Q. Oftentimes dancers have lipstick that is way too red.
I was told that you’re not supposed to wear a true red color lipstick because the way the lighting hits you it could make the color look black. I’ve always been told you want to use a brown red or an orange red, so that it makes the color look a little more toned down.
Q. How do you know how your make-up looks on the stage?
Depending on the piece that we’re doing at the time if it involves very, very bright lights then you know you need very heavy make-up. Otherwise, you can tell when they videotape it, if you end up with a white blob onstage you know that you’re face is getting washed out. Our make-up is always put on a lot heavier than anyone would normally wear.
Q. Does everyone tell each other how they look?
I have to say our director will come up on stage and say, are you wearing enough make-up. I don’t see enough make-up. You should be looking like this person right here. Go to the dressing room.
Q. What kind of memorable advice have you been given that’s stuck?
I always remember Christine Hennessy telling us, “Hang in there little ones. Don’t give up.” You’re always faced with different obstacles. But I always hear her saying, “Don’t give up.”
Q. You’ve been with the same company for a long time.
Q. That’s a long time.
I know. People are always asking me why I haven’t gone somewhere else but I always say why would I? I went to college in Rhode Island. I have a teaching degree in English. My family, all my friends are local.
Q. Do you prefer classical or modern?
I would have to say it’s kind of transitioned over the years with Misha here with all the different dance styles. I like working with new choreographers. Fresh movement. I don’t prefer hard core contemporary where it’s very abstract movement. I like things that have a little more of a story to it—more drama!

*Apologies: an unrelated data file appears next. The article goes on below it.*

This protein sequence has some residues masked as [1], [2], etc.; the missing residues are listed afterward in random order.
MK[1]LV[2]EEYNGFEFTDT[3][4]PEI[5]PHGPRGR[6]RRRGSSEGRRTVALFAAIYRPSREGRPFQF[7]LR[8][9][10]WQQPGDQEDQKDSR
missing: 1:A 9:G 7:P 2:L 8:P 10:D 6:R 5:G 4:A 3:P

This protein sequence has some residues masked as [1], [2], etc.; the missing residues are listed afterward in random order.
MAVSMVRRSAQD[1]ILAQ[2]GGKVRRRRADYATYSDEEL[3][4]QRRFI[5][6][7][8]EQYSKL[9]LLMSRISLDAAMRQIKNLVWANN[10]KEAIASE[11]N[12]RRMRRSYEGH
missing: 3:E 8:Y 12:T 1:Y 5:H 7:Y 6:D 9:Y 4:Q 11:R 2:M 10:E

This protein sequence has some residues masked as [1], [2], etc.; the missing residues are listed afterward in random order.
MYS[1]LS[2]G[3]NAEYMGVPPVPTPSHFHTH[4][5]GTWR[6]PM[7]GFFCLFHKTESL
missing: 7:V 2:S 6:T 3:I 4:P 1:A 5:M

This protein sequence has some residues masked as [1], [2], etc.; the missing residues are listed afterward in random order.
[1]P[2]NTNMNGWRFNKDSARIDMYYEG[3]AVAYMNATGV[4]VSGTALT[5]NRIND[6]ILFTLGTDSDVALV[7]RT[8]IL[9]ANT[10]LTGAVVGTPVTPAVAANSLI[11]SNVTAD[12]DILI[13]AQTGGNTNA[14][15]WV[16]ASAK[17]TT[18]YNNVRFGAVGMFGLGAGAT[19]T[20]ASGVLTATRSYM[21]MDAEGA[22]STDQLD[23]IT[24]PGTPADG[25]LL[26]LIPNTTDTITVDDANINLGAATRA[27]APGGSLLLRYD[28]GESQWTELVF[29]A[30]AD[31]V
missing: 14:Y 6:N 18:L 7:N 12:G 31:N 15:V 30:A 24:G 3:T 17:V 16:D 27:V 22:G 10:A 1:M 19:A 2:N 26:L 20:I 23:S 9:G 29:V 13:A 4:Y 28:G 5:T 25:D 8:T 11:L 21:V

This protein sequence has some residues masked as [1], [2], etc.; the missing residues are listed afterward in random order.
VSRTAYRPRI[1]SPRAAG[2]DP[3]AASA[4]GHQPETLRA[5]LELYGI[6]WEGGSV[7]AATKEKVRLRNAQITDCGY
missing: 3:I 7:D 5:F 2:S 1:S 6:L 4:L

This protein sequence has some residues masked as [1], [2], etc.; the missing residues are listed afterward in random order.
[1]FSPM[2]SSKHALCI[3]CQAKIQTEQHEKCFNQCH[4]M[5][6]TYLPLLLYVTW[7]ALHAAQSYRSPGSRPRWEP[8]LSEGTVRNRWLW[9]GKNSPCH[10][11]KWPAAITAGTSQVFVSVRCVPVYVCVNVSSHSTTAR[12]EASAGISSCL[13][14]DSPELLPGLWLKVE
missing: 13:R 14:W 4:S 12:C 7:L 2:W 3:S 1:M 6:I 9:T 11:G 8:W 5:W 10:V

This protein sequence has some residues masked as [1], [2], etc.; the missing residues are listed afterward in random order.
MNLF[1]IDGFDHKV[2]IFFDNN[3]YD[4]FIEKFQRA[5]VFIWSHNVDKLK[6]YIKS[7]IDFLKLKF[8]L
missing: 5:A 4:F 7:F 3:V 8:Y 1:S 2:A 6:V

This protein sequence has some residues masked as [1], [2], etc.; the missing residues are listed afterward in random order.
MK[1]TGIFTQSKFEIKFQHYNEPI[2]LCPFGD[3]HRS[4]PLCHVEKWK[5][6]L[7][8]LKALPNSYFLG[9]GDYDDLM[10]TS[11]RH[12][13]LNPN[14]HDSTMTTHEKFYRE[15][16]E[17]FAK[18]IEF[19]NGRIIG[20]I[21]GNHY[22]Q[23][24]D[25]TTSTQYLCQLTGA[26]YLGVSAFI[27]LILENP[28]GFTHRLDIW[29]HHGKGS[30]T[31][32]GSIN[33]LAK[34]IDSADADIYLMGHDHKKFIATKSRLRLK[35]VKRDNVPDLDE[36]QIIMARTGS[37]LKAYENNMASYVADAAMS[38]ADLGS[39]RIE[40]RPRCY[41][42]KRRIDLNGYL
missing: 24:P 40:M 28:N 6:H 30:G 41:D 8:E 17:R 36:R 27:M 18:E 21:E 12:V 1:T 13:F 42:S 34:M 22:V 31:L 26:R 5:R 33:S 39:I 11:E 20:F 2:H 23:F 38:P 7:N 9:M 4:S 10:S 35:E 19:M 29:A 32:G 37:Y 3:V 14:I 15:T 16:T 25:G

Q. Balanchine is abstract.
He’s not one of my favorites. I like Anthony Tudor. He’s a little more elegant. But it depends. Each piece is different. I really like new ideas, fresh ideas.
Q. What are some of your memorable roles?
We performed the ballet Dracula a while ago and we had a guest artist come in to dance. Right now he’s running the Joffrey Ballet School. And both my sister and I were cast for the lead roles. She played Lucy. I played Nina in Dracula. It was incredible. This was Winthrop Corey’s Dracula who was one of my former instructors. He also set Cinderella. I danced Cinderella for him. The Dracula was new and exciting. The music was from Bram Stroker’s The Dracula. It was exciting.
Q. Is your sister older than you?
Three years younger. She retired significantly earlier. She partook in a lot of lead roles with me. We were side by side doing things. She had a little more spunk than me. She was the jumper. The turner. She had that attack on stage.
Q. How was having your sister on stage with you?
She was actually a big help. Because she could do things that I couldn’t do and I could do things that she couldn’t do, we were constantly watching each other, coaching each other. If I was falling over, she would be saying, “Jen, fix this.” Or if she was doing something, I would be like, “Tweak it a bit.”
Q. What kind of ballet shoes do you wear?
Right now, I wear Gaynor Mindens only because over the years I’ve had numerous ankle issues. Maybe not so much from dancing as I have this extra bone in my foot. Doctors are always wondering how I can dance with an extra bone in my foot but it’s possible. You just have to find the right shoe. I have to say I like a very soft shoe. It needs to be extremely soft because I’m one of the rare few who has flat feet. So for my foot to look OK on pointe, the shoe has to be soft so I can be over my shoe. I’ve looked through different types of Gaynors, someone can wear them and the shoe looks like it broke in half but for me it never looks that way. I’ve gotten to the point where I have one of my friends wear them to break in the shoe and when it’s good enough for her, I take it over.